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House of Delegates pass resolution to amend Code of Ethics

October 31, 2016

By David Burger

Making a point: San Antonio-based dentist Dr. Joshua Austin speaks during a reference committee hearing for Committee D (Legislative, Health, Governance and Related Matters) at ADA 2016 – America's Dental Meeting in Denver while Dr. Monica Hebl, of Milwaukee, and Dr. Craig Herre, of Leawood, Kansas, stand in line and wait to speak. The committee heard comments during the hearing about Resolution 65H-2016, which the House of Delegates later passed. The resolution amended the ADA Principles of Ethics and Code of Professional Conduct so that the code would permit dentists practicing in areas of dentistry recognized as specialties in their jurisdictions — but not the ADA — to still announce as specialists.
— A new resolution passed by the ADA House of Delegates permits dentists to announce as specialists recognized in their jurisdictions even if it's not one of the nine dental specialties recognized by the Association.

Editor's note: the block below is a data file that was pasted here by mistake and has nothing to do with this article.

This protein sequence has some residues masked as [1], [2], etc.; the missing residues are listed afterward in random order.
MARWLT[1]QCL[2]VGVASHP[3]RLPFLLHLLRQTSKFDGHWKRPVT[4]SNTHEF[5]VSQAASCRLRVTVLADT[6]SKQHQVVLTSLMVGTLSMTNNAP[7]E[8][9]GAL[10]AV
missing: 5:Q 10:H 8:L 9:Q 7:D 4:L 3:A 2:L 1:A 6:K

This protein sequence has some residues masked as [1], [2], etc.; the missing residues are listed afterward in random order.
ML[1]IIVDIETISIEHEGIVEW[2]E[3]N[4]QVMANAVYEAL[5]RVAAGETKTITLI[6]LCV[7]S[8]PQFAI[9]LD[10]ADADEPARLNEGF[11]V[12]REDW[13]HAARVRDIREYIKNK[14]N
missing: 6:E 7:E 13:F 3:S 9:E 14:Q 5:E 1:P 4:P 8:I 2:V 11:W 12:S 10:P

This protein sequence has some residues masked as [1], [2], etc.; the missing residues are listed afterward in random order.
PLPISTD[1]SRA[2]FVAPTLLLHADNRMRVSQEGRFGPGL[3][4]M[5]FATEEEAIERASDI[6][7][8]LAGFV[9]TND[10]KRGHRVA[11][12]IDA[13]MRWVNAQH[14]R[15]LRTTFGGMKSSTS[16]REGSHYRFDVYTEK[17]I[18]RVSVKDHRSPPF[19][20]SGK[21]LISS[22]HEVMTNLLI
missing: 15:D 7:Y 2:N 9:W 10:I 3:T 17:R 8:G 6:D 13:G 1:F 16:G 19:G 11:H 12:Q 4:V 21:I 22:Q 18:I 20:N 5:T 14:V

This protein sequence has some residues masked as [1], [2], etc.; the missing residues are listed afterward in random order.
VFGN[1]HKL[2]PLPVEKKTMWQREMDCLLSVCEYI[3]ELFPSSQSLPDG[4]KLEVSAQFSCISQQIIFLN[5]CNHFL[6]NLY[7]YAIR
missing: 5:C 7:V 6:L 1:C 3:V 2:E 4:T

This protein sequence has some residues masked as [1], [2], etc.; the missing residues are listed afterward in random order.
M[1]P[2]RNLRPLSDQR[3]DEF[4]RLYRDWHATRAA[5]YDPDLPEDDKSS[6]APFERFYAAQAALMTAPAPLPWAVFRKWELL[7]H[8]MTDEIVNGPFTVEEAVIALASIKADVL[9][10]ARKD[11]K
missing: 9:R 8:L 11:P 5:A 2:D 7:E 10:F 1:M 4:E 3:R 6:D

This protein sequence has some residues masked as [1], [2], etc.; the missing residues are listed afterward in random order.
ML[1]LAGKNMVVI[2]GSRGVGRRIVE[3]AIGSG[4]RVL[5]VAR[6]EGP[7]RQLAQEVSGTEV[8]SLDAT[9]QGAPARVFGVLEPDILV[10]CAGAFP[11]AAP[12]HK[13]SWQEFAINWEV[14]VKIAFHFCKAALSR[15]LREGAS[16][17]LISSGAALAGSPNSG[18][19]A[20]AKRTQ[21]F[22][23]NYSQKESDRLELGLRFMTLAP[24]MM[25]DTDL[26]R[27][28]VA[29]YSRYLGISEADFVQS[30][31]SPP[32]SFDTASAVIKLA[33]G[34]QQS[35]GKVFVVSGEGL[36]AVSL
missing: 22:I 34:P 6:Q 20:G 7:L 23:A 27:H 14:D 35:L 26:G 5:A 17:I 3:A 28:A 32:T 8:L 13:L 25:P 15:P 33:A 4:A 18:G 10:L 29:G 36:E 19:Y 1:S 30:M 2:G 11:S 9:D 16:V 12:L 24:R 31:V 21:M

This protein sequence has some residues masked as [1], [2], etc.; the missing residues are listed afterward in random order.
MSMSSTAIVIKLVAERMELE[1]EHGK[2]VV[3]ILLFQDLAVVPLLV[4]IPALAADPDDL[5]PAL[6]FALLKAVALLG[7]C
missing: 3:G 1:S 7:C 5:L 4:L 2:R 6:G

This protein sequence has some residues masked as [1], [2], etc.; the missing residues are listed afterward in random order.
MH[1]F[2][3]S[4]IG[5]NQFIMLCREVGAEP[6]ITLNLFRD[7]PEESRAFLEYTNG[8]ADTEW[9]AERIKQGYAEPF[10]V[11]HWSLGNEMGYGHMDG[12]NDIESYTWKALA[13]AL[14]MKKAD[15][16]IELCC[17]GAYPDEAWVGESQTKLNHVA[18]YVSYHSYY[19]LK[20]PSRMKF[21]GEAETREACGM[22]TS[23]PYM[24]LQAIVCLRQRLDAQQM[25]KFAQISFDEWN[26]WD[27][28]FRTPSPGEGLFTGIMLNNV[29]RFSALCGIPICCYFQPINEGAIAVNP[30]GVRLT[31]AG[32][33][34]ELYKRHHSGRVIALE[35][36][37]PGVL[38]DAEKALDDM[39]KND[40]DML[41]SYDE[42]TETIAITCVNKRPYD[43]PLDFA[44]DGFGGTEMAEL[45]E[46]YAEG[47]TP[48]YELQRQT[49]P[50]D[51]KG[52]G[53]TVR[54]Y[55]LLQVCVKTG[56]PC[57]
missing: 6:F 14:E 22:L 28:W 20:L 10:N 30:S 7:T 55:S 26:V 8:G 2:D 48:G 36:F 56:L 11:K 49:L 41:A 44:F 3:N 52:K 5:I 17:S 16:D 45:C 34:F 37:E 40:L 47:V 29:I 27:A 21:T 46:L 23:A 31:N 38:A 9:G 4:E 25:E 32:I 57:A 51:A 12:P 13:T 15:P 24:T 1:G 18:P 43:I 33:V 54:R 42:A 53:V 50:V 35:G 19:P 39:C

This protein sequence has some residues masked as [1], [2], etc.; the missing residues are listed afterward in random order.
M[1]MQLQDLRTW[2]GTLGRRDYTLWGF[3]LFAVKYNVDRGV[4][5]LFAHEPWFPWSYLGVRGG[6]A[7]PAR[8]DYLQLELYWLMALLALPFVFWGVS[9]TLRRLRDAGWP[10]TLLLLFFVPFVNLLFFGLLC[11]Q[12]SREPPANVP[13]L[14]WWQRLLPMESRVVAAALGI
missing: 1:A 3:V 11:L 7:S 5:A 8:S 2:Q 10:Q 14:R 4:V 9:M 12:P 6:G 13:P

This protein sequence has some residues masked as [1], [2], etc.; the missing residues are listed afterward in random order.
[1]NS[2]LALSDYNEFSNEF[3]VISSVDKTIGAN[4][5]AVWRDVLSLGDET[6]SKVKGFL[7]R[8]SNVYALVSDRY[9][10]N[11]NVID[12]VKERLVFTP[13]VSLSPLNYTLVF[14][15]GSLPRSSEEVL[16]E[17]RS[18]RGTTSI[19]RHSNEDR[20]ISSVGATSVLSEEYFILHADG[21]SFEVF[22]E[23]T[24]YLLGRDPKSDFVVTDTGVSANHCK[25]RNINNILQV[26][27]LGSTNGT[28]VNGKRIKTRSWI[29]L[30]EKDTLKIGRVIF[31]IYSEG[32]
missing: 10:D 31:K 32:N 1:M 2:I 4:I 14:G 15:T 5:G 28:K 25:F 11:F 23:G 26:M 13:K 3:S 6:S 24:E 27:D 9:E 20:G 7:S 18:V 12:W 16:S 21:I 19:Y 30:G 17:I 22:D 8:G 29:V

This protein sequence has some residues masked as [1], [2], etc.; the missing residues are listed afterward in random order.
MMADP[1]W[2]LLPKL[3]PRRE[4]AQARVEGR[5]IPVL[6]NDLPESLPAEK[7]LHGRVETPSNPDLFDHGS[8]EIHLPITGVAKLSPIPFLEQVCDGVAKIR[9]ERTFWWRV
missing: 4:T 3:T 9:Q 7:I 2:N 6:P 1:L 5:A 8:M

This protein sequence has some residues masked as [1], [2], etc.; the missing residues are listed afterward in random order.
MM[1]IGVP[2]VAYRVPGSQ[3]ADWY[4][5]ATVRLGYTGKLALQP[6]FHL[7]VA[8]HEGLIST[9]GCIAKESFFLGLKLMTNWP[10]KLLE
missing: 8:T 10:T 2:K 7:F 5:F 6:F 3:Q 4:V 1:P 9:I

Resolution 65H-2016 amended the ADA Principles of Ethics and Code of Professional Conduct to allow for this change. Before the amendment, Section 5.H of the Code specified that there were only nine dental specialties recognized by the ADA that could announce their specialties.

In addition, another part of the Code was amended in the resolution. Before the resolution passed, dentists could not ethically practice any aspect of dentistry except for the announced specialty. The amendment now specifies that a dentist holding specialty degrees should be permitted to practice to the full scope of the dental licenses that they hold so long as they maintain adequate expertise in the specialty.

"It's a fairly significant change," said Dr. Michael Halasz, Ohio-based general practitioner and chair of the Council on Ethics, Bylaws and Judicial Affairs. "The bottom line is that it keeps dentists in line with the Code of Ethics, which puts patients first."

Dr. Halasz said that the legal landscape concerning the recognition of specialties has gone through dramatic change in recent years. Compelled by court decisions, states have begun to recognize specialties beyond the nine dental specialties recognized by the ADA. The trend of states recognizing specialties in addition to those recognized by the ADA is expected to continue, he said.

"We're trying to stay ahead of the issue," he said.